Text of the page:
Lots of things number 4 million, even without my involvement.
There are 4 million people living in Puerto Rico; I’m not among them. Thuggish President of the Philippines Rodrigo Duterte says there are 4 million drug addicts in his country; and I don’t have the monkey on my back in Manila.
According to a useless news report last week, there are 4 million songs on Spotify that have never been played – but I’m doing my best to knock ‘em off one by one (“Alexa, play Kevin Federline’s ‘Playing With Fire’ in its entirety!”)
But here’s the statistic most important this week: There are 4 million people who will be called for jury duty this year. And, with that, you can count me in.
I was prospective juror No. 116 last week in county Superior Court and, what clearly isn’t self-evident to the honorable local judiciary, I would make an awesome juror. Quickly studying up on a subject and then pronouncing a public judgment upon it as if I’m some kind of reliable authority on the matter is an editorial columnist’s bread and butter. It’s what I do.
I almost certainly wouldn’t be the worst juror of all time. That honor may go to the four members of a British jury which, when deliberating during a double homicide case in 1994, consulted a Ouija board in the hopes the murder victims may be consulted beyond the grave to assist in reaching a verdict (“guilty,” insisted the phantasms; a mistrial was soon declared). Or perhaps it was the five members of an Australian jury who, when tasked with deciding the fate of two men facing life, were secretly staging a Sudoku tournament during the proceedings and tallying their results during lunchtime.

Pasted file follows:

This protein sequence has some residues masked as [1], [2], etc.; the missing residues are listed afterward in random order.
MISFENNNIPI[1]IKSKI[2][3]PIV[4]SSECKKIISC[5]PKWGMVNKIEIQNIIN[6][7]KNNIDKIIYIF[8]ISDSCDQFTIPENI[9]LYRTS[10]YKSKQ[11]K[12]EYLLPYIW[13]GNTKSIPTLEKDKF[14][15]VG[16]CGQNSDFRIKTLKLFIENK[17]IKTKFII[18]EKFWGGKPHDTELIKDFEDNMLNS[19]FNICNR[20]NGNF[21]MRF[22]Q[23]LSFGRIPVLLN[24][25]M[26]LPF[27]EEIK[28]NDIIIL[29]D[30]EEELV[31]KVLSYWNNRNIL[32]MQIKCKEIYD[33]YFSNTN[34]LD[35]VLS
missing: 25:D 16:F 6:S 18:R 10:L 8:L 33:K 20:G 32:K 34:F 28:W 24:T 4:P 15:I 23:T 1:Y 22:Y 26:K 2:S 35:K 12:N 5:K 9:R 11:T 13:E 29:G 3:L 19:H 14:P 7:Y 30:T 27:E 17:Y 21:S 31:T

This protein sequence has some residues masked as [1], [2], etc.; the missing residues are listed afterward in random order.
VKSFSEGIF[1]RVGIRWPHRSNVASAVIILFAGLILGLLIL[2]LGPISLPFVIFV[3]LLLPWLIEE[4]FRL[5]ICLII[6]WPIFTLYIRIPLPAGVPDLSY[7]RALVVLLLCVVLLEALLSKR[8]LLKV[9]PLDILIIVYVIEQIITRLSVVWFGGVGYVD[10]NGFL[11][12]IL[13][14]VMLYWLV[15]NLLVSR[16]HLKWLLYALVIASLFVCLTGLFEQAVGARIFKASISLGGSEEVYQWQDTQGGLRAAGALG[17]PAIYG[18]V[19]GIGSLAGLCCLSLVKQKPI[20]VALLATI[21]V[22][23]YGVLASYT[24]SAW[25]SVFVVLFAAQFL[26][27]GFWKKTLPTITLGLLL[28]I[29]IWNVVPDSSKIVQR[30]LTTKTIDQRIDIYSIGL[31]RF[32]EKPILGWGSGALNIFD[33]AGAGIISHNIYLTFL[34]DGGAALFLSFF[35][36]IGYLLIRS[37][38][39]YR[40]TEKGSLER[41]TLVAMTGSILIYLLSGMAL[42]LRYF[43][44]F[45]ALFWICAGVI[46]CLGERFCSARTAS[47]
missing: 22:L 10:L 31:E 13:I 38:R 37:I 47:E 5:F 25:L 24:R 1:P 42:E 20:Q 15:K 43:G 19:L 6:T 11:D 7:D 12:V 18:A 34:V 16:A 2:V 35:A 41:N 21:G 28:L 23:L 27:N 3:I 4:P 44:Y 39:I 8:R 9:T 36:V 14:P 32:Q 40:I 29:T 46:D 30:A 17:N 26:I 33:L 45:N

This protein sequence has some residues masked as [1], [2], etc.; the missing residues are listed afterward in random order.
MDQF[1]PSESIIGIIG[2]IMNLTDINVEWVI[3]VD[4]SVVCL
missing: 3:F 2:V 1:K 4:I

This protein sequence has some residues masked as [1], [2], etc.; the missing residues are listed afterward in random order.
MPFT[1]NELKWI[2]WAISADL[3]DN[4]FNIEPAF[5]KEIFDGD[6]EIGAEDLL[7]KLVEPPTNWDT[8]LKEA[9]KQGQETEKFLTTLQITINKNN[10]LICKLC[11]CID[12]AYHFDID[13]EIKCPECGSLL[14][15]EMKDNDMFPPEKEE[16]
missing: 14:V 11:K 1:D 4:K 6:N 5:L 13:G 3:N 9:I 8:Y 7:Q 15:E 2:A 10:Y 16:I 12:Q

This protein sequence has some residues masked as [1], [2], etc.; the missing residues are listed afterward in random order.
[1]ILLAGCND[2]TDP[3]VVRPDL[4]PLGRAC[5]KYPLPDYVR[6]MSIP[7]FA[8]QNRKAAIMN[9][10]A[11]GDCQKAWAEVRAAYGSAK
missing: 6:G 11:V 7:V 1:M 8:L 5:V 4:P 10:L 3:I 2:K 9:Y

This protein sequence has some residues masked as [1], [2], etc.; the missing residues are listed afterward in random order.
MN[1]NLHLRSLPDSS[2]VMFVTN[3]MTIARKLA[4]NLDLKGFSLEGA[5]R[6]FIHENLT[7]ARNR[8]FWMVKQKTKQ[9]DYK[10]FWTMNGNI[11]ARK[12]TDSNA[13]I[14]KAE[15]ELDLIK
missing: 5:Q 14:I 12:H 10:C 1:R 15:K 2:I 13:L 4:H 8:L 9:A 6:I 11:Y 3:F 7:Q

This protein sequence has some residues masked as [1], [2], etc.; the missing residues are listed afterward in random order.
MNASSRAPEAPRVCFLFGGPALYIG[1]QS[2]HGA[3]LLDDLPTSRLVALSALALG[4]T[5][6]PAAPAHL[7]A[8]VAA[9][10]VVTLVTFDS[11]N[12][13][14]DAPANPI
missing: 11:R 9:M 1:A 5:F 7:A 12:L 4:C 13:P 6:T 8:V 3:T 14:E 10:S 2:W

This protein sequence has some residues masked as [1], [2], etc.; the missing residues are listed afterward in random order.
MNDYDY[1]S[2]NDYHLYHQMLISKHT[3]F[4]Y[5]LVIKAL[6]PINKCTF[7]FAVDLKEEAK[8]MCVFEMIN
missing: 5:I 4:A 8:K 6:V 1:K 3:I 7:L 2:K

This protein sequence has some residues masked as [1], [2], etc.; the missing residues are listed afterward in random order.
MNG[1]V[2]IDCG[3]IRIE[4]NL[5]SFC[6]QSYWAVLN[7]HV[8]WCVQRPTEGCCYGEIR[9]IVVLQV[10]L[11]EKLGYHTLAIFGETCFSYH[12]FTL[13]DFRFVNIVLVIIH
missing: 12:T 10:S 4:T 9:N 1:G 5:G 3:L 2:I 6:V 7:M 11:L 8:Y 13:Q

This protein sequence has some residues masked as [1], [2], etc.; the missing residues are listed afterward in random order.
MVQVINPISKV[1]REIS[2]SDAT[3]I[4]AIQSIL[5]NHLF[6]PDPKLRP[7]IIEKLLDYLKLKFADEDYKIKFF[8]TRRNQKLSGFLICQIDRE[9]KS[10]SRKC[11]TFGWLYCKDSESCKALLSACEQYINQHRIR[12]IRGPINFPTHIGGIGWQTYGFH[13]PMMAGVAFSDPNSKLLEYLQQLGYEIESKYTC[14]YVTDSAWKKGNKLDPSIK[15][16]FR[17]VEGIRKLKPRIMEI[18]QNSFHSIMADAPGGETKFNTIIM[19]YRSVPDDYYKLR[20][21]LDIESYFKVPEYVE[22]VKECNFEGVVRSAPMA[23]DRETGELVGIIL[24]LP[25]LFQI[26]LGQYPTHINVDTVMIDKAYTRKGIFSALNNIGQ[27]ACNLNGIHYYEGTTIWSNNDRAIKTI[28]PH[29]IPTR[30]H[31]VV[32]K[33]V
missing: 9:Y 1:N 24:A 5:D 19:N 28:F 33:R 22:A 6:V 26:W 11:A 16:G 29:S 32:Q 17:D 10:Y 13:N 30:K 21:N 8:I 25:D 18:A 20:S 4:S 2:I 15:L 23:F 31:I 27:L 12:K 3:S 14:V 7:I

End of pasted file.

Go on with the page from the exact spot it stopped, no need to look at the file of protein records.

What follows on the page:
Whether the case I was called for was Ouija- or Sudoku-worthy is debatable; it was definitely more intriguing than the Daily Jumble. The judge informed us on Day 1 of jury selection that the case was especially serious and could keep the 12 chosen jurors and their alternates in court for up to six weeks. Without giving too much away, the situation revolves around an alleged attempted murder, involving possibly a gun, strangulation, gardening tools and insanity. Simply based on that, this would have been the perfect fit for yours truly. I personally know people who own guns; I personally know people who own gardening tools. I personally think that most people are certifiably insane. Looking for the ideal juror for this case? Look no further, your honor.
Unfortunately, as it happens, I also personally know one of the “expert” witnesses listed for the defense – someone who used to write a sex and drugs column at my previous newspaper. When I let that slip during pre-trial questioning, the words, “Juror Walsh, you are excused,” reverberated through the halls of justice louder than all the “order in the courts!” from every “Perry Mason” episode combined.
I can’t say I was disappointed to not have to re-arrange my life for six weeks in order to sit on the jury. And I’d hasten to guess most of the other 200-plus prospective jurors felt the same. At least that much was clear based on some of the shameless responses the judge was hearing when querying the candidates for any preconceived biases. Several prospective jurors said they wouldn’t trust anything the police said; others said they would discredit any testimony from a paid expert witness. One man said he’d automatically vote guilty if there was a gun at the scene; another said he’d vote guilty if insanity was part of the defense.